There are many statutes that make it illegal to pay workers differently based on their gender. The Equal Pay Act of 1963 was a federal law and the first attempt to close the wage gap between men and women doing similar work. Title VII, passed in 1964, was also designed to create greater equity between genders when it came to promotions and other employment decisions. The EPA was an amendment to the Fair Labor Standards Act.
All employers are covered under the EPA whether they work for a government agency or in the private sector. However, it doesn’t mean that it is illegal for a man and a woman to be paid a different wage for performing substantially similar work. For instance, an employer could create a seniority system or base pay on a worker’s quality of work over a given period of time.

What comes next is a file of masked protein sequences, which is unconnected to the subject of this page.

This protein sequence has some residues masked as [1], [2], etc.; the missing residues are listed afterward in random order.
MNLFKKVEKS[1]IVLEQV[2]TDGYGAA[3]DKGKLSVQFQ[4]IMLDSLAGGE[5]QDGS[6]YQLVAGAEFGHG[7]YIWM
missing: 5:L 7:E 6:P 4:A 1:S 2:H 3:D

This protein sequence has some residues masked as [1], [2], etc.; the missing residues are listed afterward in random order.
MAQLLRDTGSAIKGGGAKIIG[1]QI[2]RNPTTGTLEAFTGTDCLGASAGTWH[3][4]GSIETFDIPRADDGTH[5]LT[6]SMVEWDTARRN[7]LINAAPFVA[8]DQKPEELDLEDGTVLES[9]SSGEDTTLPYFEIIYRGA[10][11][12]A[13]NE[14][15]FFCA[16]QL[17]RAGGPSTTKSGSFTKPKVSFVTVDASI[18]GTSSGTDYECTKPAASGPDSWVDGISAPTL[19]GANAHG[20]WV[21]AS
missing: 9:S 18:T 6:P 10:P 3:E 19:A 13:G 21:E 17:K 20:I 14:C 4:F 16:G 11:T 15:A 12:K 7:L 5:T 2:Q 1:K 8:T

Workers have three years to submit a claim if an employer willfully broke the law. The statute of limitations is two years if an employer did not willfully violate the law. While it is not necessary to file a claim with the EEOC, this should be done to protect a worker’s Title VII rights. The merit of an EPA claim will be based on the type of work that a man and woman performed without looking at job titles.
Failing to pay a worker equally for equal work could be seen as a violation of employment law. Workers may wish to hire an attorney to help them pursue their claims. This may make it easier to collect evidence or negotiate a favorable settlement without the need to take a case to court. Pay stubs or statements made by management might be used as evidence in an EPA case.